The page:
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As Draw Periods Close, HELOCs Present Elevated Threat

clock-and-moneyNow that so many of the once-popular home equity lines of credit (HELOCs) are coming due [1], many borrowers could be in for what TransUnion [2] calls "payment shock."

A new study [3] by the credit reporting agency shows that nearly half of all HELOC balances at the end of 2013—totaling about $474 billion—were originated between 2005 and 2007. Many of these HELOCs had 10-year draw periods, which means that the bill will come for those borrowers over the next few years.

The problem, however, is not the tab itself, but the shock borrowers may get when they see how much their bills are now that they've reached their end-of-draw periods (when no more money can be borrowed from the line) and how quickly the interest adds up to higher payments.

"The financial shock associated with a HELOC payment increasing to cover both principal and interest can cause liquidity issues for some borrowers," said Steve Chaouki, head of financial services at TransUnion. "This dynamic is driving significant concern in the lending marketplace."

According to TransUnion, as much as $79 billion of those outstanding HELOC balances could be at elevated risk of default in the next few years.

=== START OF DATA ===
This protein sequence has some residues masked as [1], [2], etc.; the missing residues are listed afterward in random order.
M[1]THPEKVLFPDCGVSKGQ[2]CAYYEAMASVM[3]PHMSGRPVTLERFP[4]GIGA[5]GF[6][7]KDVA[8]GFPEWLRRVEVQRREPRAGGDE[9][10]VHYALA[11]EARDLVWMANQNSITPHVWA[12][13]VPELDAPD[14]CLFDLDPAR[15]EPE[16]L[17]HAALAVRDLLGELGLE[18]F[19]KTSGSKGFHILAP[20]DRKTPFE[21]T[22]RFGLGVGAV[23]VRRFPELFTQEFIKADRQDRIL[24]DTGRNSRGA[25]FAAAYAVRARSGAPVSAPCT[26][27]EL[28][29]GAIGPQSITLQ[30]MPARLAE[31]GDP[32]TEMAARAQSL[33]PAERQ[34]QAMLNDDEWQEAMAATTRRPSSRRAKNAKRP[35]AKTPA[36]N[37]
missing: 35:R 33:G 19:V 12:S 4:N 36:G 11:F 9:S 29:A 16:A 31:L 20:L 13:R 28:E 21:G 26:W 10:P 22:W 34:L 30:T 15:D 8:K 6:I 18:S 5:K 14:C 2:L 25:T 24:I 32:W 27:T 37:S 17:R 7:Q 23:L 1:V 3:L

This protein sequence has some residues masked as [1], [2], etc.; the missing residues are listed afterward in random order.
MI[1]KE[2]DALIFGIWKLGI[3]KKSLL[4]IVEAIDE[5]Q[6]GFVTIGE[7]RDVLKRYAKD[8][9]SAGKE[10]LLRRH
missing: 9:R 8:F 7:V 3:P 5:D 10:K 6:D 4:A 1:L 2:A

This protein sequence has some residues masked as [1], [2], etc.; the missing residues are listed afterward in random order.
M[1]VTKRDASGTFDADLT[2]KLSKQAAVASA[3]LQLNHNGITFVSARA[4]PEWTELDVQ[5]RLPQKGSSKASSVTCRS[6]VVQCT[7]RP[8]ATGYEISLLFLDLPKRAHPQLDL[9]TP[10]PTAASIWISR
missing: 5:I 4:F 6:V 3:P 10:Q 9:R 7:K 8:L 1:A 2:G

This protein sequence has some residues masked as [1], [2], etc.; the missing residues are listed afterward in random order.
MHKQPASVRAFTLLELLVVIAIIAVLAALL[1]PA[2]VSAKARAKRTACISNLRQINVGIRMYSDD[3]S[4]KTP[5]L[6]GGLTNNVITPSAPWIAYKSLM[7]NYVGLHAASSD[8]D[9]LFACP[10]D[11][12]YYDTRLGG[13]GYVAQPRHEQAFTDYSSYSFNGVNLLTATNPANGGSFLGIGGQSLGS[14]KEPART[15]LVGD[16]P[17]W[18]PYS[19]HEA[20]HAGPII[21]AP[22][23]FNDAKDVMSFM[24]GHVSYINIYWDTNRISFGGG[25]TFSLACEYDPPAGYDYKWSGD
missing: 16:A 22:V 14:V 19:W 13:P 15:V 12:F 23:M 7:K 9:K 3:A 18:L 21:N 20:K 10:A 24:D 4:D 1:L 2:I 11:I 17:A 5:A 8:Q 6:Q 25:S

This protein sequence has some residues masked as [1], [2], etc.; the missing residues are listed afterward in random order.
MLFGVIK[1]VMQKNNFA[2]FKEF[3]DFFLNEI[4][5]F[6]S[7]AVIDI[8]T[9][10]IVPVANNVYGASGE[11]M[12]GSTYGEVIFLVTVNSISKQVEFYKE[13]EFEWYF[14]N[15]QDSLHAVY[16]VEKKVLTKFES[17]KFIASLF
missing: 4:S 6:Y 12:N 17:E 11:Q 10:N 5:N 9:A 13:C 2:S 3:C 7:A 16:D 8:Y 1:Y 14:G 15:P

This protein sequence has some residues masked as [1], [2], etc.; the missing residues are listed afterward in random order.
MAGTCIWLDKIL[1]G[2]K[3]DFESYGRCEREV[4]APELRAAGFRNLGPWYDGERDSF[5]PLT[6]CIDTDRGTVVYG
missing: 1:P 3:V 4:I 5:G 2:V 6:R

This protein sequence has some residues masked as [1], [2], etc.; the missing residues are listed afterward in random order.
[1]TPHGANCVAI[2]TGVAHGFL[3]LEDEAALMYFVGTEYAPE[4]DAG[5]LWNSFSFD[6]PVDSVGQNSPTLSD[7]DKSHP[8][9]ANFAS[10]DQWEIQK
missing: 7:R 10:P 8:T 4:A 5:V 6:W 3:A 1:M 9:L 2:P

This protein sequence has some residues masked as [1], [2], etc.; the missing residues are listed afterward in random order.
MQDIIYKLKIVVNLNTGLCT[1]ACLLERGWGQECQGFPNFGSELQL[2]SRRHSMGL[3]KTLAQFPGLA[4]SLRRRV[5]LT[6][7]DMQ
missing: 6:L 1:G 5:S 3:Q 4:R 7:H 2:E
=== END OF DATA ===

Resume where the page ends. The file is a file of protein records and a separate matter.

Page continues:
"[A]n understanding of consumer cash flows is at the heart of determining if someone can manage a larger HELOC payment each month, and how much larger that payment can grow before the consumer runs into liquidity constraints," said Ezra Becker, co-author of the study and vice president of research and consulting for TransUnion.

According to the study, consumers with sufficient equity in their homes could avoid HELOC default, given that they would have greater options—refinance the line of credit or sell the home.

Key for borrowers is to understand the interaction between home equity, their options, and their cash flow. For example, a consumer might have a high credit score but lack the ability to absorb payment shock. Such a consumer may demonstrate a higher risk of HELOC default after end-of-draw than a consumer with an equivalent high credit score but with ample cash flow to withstand a new payment structure.

Lower debt all around, of course, will also help borrowers mitigate some of the payment shock, Becker said. But that's not very likely right now.

"The vast majority of the nearly 16 million consumers with a HELOC carry other forms of debt as well," he said.